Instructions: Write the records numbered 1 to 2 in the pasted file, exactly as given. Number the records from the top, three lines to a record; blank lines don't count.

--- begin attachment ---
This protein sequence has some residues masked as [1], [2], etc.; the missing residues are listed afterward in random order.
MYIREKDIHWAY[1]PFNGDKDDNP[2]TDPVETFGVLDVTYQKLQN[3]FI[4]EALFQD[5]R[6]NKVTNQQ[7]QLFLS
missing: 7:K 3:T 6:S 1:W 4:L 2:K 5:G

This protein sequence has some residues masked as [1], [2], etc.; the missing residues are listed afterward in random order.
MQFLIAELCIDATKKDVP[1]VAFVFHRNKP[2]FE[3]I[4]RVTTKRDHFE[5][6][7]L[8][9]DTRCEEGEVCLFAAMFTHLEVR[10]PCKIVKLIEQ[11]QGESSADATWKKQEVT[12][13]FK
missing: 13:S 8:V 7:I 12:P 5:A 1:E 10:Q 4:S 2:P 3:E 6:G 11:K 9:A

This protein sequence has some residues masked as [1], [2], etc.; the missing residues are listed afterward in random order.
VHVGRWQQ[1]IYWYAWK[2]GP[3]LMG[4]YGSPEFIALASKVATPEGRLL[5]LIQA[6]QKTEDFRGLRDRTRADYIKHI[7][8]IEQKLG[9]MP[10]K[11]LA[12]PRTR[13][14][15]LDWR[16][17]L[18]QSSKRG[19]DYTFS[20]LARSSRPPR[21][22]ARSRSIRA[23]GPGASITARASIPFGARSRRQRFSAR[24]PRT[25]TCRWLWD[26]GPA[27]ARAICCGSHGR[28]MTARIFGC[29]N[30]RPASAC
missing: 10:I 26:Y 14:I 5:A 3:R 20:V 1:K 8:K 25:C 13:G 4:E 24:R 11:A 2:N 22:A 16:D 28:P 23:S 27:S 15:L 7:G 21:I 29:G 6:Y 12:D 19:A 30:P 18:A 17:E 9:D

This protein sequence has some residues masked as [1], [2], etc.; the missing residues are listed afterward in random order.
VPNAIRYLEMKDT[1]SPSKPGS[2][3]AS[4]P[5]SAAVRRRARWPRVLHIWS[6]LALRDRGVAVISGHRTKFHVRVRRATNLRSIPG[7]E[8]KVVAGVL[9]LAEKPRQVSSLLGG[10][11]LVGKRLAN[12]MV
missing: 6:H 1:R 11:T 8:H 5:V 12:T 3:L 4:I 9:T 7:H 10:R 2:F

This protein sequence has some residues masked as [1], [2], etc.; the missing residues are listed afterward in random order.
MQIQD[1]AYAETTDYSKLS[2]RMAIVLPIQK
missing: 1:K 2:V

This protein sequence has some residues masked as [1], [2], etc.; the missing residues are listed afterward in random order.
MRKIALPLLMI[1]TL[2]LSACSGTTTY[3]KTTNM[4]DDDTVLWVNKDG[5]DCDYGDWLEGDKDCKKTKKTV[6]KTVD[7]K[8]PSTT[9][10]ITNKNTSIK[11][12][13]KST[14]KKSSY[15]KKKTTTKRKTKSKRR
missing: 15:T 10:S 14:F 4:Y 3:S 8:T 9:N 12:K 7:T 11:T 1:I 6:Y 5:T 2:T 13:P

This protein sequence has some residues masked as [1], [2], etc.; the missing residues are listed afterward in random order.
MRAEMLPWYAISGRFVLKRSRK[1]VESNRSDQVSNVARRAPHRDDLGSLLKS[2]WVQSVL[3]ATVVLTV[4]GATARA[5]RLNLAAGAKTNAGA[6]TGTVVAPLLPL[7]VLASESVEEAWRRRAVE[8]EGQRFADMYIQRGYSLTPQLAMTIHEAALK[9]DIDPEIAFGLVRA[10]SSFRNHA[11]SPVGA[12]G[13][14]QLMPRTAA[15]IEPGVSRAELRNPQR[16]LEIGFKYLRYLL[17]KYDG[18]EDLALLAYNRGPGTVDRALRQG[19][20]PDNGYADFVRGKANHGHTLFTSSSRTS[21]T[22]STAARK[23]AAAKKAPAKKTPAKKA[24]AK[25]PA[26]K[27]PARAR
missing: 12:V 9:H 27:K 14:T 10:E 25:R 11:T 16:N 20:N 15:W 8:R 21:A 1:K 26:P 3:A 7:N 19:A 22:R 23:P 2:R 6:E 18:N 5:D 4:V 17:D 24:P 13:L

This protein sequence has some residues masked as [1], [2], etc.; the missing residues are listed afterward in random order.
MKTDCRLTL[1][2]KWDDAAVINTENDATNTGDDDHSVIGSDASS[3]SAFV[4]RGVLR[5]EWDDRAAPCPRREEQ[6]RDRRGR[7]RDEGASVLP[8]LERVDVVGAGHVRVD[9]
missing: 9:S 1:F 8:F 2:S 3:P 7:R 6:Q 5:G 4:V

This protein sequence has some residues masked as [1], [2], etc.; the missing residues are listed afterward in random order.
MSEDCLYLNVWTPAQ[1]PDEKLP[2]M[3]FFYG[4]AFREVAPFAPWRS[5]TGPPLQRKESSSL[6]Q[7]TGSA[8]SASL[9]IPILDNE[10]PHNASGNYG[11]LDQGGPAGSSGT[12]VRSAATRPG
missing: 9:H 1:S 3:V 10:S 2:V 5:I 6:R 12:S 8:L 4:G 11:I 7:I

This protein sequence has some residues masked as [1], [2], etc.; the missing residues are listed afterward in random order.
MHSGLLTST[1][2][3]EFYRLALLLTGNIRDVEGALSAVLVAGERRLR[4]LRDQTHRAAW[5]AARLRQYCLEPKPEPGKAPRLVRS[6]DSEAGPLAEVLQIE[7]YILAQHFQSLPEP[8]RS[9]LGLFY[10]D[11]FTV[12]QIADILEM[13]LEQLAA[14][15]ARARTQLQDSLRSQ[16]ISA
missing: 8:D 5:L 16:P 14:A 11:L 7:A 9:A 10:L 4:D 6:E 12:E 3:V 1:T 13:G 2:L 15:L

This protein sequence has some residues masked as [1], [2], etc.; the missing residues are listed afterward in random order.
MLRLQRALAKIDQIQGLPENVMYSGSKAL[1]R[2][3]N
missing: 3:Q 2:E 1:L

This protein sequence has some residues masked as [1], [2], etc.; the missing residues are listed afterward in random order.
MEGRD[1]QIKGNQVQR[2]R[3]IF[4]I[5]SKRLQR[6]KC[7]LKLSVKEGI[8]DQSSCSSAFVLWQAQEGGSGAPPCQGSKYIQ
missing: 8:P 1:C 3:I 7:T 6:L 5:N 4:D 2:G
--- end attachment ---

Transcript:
This protein sequence has some residues masked as [1], [2], etc.; the missing residues are listed afterward in random order.
MYIREKDIHWAY[1]PFNGDKDDNP[2]TDPVETFGVLDVTYQKLQN[3]FI[4]EALFQD[5]R[6]NKVTNQQ[7]QLFLS
missing: 7:K 3:T 6:S 1:W 4:L 2:K 5:G

This protein sequence has some residues masked as [1], [2], etc.; the missing residues are listed afterward in random order.
MQFLIAELCIDATKKDVP[1]VAFVFHRNKP[2]FE[3]I[4]RVTTKRDHFE[5][6][7]L[8][9]DTRCEEGEVCLFAAMFTHLEVR[10]PCKIVKLIEQ[11]QGESSADATWKKQEVT[12][13]FK
missing: 13:S 8:V 7:I 12:P 5:A 1:E 10:Q 4:S 2:P 3:E 6:G 11:K 9:A